Rawl Hand Drills

Rawl hand drills were great tools for placing bolt and rivets in all types of rock. Shown in our photos are the #14 and #20 drill holders. These two sizes were often used by rock climbers and covered most of the drill sizes needed to equip routes of the 1960s through to the 1990s.

The drill bits have a tapered end that fits into the drill holder and seats firmly in place. Using the drill and a good solid hammer the required holes are then drilled using a tap, turn, tap, turn rhythm which takes a little practice to master. To remove or replace the drill bit a drift pin is inserted into a slot in the holder and force is applied to the seated end of the bit. With a couple taps the bit is usually dislodged and the holder ready to use again.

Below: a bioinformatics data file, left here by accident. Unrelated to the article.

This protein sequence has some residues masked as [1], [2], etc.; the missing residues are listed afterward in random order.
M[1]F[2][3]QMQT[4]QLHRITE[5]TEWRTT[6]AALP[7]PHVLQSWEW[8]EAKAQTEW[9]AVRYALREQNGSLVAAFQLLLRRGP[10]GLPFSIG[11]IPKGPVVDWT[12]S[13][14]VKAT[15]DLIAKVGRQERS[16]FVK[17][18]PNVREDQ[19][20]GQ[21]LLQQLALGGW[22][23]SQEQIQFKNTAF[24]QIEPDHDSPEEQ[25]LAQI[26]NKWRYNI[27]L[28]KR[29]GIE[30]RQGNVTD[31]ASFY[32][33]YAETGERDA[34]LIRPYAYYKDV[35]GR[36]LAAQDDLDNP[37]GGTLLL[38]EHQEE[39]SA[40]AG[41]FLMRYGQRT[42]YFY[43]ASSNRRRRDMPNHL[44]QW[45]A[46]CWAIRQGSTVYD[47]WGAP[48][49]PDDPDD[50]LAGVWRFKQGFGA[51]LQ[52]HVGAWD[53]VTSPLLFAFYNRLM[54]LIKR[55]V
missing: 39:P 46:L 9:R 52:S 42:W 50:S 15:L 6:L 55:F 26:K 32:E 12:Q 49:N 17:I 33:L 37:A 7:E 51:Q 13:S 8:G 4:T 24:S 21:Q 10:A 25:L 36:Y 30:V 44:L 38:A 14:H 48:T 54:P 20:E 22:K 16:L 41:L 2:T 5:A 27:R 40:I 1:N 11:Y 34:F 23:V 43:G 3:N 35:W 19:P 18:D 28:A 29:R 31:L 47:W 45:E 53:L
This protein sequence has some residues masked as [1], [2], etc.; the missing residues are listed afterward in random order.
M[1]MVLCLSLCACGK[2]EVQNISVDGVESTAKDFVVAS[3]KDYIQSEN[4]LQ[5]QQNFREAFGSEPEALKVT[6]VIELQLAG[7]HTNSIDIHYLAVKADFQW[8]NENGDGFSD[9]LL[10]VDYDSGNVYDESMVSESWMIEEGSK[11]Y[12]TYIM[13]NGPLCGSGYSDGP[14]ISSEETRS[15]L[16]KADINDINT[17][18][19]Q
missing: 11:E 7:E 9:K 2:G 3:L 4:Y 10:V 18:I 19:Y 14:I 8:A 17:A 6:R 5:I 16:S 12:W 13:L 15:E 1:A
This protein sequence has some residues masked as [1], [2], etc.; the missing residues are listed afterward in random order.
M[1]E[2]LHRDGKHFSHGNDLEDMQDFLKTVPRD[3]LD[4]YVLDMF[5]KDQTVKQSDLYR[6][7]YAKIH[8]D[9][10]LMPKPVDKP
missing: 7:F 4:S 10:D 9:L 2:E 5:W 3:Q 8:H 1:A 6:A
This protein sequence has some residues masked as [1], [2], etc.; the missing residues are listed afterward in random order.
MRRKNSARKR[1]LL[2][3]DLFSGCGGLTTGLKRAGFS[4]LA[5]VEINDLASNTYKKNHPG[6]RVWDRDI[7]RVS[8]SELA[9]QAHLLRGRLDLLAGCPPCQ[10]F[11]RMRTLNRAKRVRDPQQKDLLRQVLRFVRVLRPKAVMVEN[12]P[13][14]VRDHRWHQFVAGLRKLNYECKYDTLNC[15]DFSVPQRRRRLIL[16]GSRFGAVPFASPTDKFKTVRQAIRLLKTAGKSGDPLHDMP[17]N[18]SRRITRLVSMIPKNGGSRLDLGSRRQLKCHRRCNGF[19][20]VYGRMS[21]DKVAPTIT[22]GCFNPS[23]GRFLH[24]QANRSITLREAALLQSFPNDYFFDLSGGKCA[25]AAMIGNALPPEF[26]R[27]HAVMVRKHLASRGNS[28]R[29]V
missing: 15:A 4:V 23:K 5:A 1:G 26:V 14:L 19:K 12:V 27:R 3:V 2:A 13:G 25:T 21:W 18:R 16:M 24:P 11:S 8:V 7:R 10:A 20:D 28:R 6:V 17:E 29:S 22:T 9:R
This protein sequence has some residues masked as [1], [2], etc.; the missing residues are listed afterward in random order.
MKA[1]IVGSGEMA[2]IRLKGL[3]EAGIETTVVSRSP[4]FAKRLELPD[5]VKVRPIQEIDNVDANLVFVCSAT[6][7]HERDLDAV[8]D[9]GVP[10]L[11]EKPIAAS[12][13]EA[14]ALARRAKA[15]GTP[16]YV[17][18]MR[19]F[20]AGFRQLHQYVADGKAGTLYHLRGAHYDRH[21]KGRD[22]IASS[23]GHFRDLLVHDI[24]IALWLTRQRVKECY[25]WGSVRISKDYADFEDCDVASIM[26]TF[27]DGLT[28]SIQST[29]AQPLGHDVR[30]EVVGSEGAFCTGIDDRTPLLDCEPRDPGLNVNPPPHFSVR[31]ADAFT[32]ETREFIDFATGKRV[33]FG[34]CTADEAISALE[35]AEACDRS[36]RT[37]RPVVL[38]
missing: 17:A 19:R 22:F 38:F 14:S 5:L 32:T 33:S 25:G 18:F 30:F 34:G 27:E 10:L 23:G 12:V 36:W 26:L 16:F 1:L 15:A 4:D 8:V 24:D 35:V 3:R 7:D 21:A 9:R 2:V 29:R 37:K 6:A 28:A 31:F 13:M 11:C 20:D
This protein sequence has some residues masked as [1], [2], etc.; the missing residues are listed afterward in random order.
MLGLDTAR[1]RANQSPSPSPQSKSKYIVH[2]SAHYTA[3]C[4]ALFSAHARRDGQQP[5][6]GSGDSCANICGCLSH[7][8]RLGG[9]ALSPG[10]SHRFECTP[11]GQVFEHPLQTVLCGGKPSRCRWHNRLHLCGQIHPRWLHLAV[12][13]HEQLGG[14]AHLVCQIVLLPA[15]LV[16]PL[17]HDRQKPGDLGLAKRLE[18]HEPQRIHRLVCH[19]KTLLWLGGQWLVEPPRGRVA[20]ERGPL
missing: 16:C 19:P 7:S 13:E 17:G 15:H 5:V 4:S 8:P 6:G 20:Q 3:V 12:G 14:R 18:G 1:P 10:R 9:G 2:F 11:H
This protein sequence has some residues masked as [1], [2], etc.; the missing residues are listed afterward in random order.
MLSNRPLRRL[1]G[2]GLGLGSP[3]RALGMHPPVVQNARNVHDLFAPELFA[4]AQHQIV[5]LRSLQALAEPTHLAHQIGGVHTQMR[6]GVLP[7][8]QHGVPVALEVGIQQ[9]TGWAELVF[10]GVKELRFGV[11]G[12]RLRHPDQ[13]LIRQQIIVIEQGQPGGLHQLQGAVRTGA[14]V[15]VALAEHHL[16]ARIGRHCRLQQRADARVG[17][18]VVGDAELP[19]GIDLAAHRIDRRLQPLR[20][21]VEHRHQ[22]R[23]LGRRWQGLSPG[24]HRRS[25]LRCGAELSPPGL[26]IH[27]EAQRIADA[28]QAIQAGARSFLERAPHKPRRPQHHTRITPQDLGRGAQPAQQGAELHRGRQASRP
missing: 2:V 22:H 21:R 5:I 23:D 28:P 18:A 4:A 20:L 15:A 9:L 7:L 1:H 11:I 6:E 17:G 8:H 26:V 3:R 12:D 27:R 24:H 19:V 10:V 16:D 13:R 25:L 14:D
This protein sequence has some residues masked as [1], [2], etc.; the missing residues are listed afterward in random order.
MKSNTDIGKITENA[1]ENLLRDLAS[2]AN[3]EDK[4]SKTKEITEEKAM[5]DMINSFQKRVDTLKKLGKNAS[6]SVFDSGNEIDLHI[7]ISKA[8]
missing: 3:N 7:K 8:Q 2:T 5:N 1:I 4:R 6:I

Also shown in our photos is a new rubber handle for the #20 size drill. The rubber grips were essential for insulating the user from the repeated shock and vibration of drilling as well as protecting the hand from any errant hammer blows. The last photo shows a problem commonly encountered when the rubber grip is damaged or dried out, the holders tend to split easily.

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